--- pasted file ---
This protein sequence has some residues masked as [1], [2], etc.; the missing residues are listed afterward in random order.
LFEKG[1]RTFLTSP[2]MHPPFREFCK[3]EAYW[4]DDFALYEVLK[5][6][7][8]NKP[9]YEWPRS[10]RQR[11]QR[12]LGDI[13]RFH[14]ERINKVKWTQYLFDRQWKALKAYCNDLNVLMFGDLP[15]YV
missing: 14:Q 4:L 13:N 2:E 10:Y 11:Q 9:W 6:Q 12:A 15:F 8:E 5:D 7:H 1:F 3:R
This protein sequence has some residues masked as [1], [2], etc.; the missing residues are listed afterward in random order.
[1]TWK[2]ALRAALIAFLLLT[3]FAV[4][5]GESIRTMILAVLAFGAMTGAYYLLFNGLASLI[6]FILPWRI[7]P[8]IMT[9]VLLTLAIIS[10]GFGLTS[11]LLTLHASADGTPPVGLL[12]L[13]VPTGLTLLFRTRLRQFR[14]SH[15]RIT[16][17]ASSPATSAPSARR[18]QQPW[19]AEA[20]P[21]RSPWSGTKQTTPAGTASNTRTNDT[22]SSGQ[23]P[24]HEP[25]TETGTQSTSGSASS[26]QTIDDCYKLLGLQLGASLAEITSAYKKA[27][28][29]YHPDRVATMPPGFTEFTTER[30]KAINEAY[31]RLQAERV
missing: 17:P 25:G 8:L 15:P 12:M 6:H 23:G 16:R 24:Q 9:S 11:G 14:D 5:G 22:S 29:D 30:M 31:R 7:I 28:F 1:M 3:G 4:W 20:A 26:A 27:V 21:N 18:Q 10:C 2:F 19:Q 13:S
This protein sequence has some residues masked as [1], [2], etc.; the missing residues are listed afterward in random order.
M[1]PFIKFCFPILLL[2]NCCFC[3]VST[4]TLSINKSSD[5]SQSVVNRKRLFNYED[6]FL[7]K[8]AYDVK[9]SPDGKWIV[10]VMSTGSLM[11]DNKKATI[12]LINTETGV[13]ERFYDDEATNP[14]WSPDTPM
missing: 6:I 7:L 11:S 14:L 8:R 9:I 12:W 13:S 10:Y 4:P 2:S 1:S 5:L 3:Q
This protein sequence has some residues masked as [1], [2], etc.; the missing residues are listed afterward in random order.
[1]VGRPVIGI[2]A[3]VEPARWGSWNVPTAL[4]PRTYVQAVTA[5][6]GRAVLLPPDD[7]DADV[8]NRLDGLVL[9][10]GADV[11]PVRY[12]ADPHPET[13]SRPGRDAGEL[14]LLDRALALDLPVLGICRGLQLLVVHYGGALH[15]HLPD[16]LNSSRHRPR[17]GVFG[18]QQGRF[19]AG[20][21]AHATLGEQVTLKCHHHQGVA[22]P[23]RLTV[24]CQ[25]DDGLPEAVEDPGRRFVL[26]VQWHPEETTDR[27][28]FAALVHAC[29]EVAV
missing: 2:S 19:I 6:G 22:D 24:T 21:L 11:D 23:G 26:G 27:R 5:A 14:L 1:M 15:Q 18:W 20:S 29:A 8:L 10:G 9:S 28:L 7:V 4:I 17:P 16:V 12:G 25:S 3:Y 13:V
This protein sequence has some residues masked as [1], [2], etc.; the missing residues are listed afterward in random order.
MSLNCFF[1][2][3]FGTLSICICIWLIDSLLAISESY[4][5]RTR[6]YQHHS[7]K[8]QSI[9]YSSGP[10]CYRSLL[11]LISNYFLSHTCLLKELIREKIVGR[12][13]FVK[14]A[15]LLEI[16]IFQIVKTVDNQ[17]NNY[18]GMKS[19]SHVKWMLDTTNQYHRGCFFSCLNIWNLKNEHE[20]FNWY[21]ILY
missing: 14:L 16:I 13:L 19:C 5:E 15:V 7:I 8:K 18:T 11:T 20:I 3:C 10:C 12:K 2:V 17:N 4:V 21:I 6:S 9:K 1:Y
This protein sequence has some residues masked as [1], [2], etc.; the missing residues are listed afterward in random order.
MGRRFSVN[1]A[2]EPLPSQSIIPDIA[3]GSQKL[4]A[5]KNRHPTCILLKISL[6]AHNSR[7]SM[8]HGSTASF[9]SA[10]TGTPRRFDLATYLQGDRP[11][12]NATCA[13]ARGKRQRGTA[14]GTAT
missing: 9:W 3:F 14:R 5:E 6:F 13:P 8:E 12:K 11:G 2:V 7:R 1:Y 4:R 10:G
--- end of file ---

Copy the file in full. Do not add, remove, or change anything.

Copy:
This protein sequence has some residues masked as [1], [2], etc.; the missing residues are listed afterward in random order.
LFEKG[1]RTFLTSP[2]MHPPFREFCK[3]EAYW[4]DDFALYEVLK[5][6][7][8]NKP[9]YEWPRS[10]RQR[11]QR[12]LGDI[13]RFH[14]ERINKVKWTQYLFDRQWKALKAYCNDLNVLMFGDLP[15]YV
missing: 14:Q 4:L 13:N 2:E 10:Y 11:Q 9:W 6:Q 12:A 15:F 8:E 5:D 7:H 1:F 3:R
This protein sequence has some residues masked as [1], [2], etc.; the missing residues are listed afterward in random order.
[1]TWK[2]ALRAALIAFLLLT[3]FAV[4][5]GESIRTMILAVLAFGAMTGAYYLLFNGLASLI[6]FILPWRI[7]P[8]IMT[9]VLLTLAIIS[10]GFGLTS[11]LLTLHASADGTPPVGLL[12]L[13]VPTGLTLLFRTRLRQFR[14]SH[15]RIT[16][17]ASSPATSAPSARR[18]QQPW[19]AEA[20]P[21]RSPWSGTKQTTPAGTASNTRTNDT[22]SSGQ[23]P[24]HEP[25]TETGTQSTSGSASS[26]QTIDDCYKLLGLQLGASLAEITSAYKKA[27][28][29]YHPDRVATMPPGFTEFTTER[30]KAINEAY[31]RLQAERV
missing: 17:P 25:G 8:L 15:P 12:M 6:H 23:G 16:R 24:Q 9:S 11:G 14:D 5:G 22:S 29:D 30:M 31:R 7:I 28:F 1:M 3:G 4:W 20:A 26:A 27:V 21:N 18:Q 10:C 2:F 19:Q 13:S
This protein sequence has some residues masked as [1], [2], etc.; the missing residues are listed afterward in random order.
M[1]PFIKFCFPILLL[2]NCCFC[3]VST[4]TLSINKSSD[5]SQSVVNRKRLFNYED[6]FL[7]K[8]AYDVK[9]SPDGKWIV[10]VMSTGSLM[11]DNKKATI[12]LINTETGV[13]ERFYDDEATNP[14]WSPDTPM
missing: 6:I 7:L 11:S 14:L 8:R 9:I 12:W 13:S 10:Y 4:P 2:S 1:S 5:L 3:Q
This protein sequence has some residues masked as [1], [2], etc.; the missing residues are listed afterward in random order.
[1]VGRPVIGI[2]A[3]VEPARWGSWNVPTAL[4]PRTYVQAVTA[5][6]GRAVLLPPDD[7]DADV[8]NRLDGLVL[9][10]GADV[11]PVRY[12]ADPHPET[13]SRPGRDAGEL[14]LLDRALALDLPVLGICRGLQLLVVHYGGALH[15]HLPD[16]LNSSRHRPR[17]GVFG[18]QQGRF[19]AG[20][21]AHATLGEQVTLKCHHHQGVA[22]P[23]RLTV[24]CQ[25]DDGLPEAVEDPGRRFVL[26]VQWHPEETTDR[27][28]FAALVHAC[29]EVAV
missing: 2:S 19:I 6:G 22:D 24:T 21:L 11:D 23:G 26:G 27:R 5:A 14:L 1:M 15:Q 18:W 20:S 29:A 8:L 10:G 9:S 28:L 7:V 4:I 17:P 16:V 12:G 25:S 3:Y 13:V
This protein sequence has some residues masked as [1], [2], etc.; the missing residues are listed afterward in random order.
MSLNCFF[1][2][3]FGTLSICICIWLIDSLLAISESY[4][5]RTR[6]YQHHS[7]K[8]QSI[9]YSSGP[10]CYRSLL[11]LISNYFLSHTCLLKELIREKIVGR[12][13]FVK[14]A[15]LLEI[16]IFQIVKTVDNQ[17]NNY[18]GMKS[19]SHVKWMLDTTNQYHRGCFFSCLNIWNLKNEHE[20]FNWY[21]ILY
missing: 14:L 16:I 13:L 19:C 5:E 15:V 7:I 8:K 18:T 11:T 20:I 3:C 10:C 12:K 2:V 17:N 4:V 21:I 6:S 9:K 1:Y
This protein sequence has some residues masked as [1], [2], etc.; the missing residues are listed afterward in random order.
MGRRFSVN[1]A[2]EPLPSQSIIPDIA[3]GSQKL[4]A[5]KNRHPTCILLKISL[6]AHNSR[7]SM[8]HGSTASF[9]SA[10]TGTPRRFDLATYLQGDRP[11][12]NATCA[13]ARGKRQRGTA[14]GTAT
missing: 9:W 3:F 14:R 5:E 6:F 13:P 8:E 12:K 11:G 2:V 7:R 1:Y 4:R 10:G